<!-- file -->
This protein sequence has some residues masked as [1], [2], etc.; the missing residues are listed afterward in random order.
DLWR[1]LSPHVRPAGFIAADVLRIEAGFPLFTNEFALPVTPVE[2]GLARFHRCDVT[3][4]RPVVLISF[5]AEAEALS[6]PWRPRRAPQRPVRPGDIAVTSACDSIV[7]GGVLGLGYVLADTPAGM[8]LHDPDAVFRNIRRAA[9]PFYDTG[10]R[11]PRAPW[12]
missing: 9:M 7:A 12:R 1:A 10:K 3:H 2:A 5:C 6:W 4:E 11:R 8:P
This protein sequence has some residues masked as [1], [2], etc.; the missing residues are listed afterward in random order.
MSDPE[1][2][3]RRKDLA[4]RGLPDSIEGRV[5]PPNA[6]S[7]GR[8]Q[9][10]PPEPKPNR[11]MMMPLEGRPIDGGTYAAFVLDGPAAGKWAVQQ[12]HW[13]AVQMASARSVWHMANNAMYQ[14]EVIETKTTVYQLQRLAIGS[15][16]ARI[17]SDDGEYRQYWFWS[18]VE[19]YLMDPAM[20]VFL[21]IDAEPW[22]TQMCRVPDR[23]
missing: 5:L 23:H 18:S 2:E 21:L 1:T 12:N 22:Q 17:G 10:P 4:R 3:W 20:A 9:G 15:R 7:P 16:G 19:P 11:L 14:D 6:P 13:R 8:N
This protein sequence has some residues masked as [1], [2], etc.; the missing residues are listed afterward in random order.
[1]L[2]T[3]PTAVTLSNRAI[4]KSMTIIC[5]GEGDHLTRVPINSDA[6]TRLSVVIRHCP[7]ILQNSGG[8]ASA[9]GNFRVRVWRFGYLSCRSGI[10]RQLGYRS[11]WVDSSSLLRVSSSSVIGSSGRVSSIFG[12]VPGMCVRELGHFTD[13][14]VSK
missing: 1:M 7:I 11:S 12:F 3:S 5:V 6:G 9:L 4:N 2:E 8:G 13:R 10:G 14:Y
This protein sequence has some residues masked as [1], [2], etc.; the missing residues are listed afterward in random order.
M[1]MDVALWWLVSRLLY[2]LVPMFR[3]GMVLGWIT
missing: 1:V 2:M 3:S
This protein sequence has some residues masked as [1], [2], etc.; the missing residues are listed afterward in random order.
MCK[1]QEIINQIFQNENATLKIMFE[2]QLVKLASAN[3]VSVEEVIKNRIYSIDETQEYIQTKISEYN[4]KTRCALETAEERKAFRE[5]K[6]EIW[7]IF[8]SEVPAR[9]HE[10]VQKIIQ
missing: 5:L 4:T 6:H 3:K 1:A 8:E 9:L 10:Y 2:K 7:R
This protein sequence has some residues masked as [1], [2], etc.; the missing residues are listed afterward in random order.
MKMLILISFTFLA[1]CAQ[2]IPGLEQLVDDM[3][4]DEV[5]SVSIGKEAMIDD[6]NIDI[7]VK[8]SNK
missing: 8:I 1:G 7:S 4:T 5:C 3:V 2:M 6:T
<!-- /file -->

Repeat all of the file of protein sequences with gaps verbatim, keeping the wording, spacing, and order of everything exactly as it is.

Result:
This protein sequence has some residues masked as [1], [2], etc.; the missing residues are listed afterward in random order.
DLWR[1]LSPHVRPAGFIAADVLRIEAGFPLFTNEFALPVTPVE[2]GLARFHRCDVT[3][4]RPVVLISF[5]AEAEALS[6]PWRPRRAPQRPVRPGDIAVTSACDSIV[7]GGVLGLGYVLADTPAGM[8]LHDPDAVFRNIRRAA[9]PFYDTG[10]R[11]PRAPW[12]
missing: 9:M 7:A 12:R 1:A 10:K 3:H 2:A 5:C 6:W 4:E 11:R 8:P
This protein sequence has some residues masked as [1], [2], etc.; the missing residues are listed afterward in random order.
MSDPE[1][2][3]RRKDLA[4]RGLPDSIEGRV[5]PPNA[6]S[7]GR[8]Q[9][10]PPEPKPNR[11]MMMPLEGRPIDGGTYAAFVLDGPAAGKWAVQQ[12]HW[13]AVQMASARSVWHMANNAMYQ[14]EVIETKTTVYQLQRLAIGS[15][16]ARI[17]SDDGEYRQYWFWS[18]VE[19]YLMDPAM[20]VFL[21]IDAEPW[22]TQMCRVPDR[23]
missing: 5:L 23:H 18:S 2:E 21:L 1:T 12:N 22:Q 17:G 10:P 4:R 3:W 20:A 9:G 15:R 7:P 16:G 19:P 11:L 14:D 6:P 13:R 8:N
This protein sequence has some residues masked as [1], [2], etc.; the missing residues are listed afterward in random order.
[1]L[2]T[3]PTAVTLSNRAI[4]KSMTIIC[5]GEGDHLTRVPINSDA[6]TRLSVVIRHCP[7]ILQNSGG[8]ASA[9]GNFRVRVWRFGYLSCRSGI[10]RQLGYRS[11]WVDSSSLLRVSSSSVIGSSGRVSSIFG[12]VPGMCVRELGHFTD[13][14]VSK
missing: 1:M 7:I 11:S 12:F 3:S 5:V 6:G 9:L 4:N 2:E 8:G 13:R 10:G 14:Y
This protein sequence has some residues masked as [1], [2], etc.; the missing residues are listed afterward in random order.
M[1]MDVALWWLVSRLLY[2]LVPMFR[3]GMVLGWIT
missing: 1:V 2:M 3:S
This protein sequence has some residues masked as [1], [2], etc.; the missing residues are listed afterward in random order.
MCK[1]QEIINQIFQNENATLKIMFE[2]QLVKLASAN[3]VSVEEVIKNRIYSIDETQEYIQTKISEYN[4]KTRCALETAEERKAFRE[5]K[6]EIW[7]IF[8]SEVPAR[9]HE[10]VQKIIQ
missing: 5:L 4:T 6:H 3:K 1:A 8:E 9:L 10:Y 2:K 7:R
This protein sequence has some residues masked as [1], [2], etc.; the missing residues are listed afterward in random order.
MKMLILISFTFLA[1]CAQ[2]IPGLEQLVDDM[3][4]DEV[5]SVSIGKEAMIDD[6]NIDI[7]VK[8]SNK
missing: 8:I 1:G 7:S 4:T 5:C 3:V 2:M 6:T